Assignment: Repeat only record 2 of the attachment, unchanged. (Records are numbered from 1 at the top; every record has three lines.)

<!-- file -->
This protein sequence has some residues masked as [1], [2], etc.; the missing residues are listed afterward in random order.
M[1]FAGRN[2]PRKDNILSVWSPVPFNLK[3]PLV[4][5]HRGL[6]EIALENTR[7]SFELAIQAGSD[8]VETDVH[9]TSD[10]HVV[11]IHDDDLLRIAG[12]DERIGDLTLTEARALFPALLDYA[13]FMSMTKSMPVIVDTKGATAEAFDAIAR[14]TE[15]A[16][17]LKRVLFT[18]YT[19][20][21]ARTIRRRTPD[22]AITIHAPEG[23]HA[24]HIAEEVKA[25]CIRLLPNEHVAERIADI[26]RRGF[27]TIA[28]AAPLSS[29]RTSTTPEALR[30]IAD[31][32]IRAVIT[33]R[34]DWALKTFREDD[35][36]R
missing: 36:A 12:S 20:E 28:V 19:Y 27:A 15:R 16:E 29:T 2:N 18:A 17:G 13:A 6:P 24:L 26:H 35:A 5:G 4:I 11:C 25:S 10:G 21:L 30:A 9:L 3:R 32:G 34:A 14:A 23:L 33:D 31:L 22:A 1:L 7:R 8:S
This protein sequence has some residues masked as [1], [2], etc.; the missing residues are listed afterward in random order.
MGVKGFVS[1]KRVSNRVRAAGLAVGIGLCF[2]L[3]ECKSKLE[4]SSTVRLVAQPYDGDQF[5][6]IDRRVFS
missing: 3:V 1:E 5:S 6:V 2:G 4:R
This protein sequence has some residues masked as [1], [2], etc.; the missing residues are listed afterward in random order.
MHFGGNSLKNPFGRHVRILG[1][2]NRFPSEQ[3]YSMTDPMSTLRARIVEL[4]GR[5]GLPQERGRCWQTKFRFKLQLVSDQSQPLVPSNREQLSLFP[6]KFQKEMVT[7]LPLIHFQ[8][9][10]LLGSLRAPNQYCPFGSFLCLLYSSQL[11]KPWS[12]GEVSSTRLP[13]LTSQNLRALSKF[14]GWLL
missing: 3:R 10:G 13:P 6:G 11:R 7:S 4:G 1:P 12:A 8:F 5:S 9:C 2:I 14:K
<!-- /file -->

This protein sequence has some residues masked as [1], [2], etc.; the missing residues are listed afterward in random order.
MGVKGFVS[1]KRVSNRVRAAGLAVGIGLCF[2]L[3]ECKSKLE[4]SSTVRLVAQPYDGDQF[5][6]IDRRVFS
missing: 3:V 1:E 5:S 6:V 2:G 4:R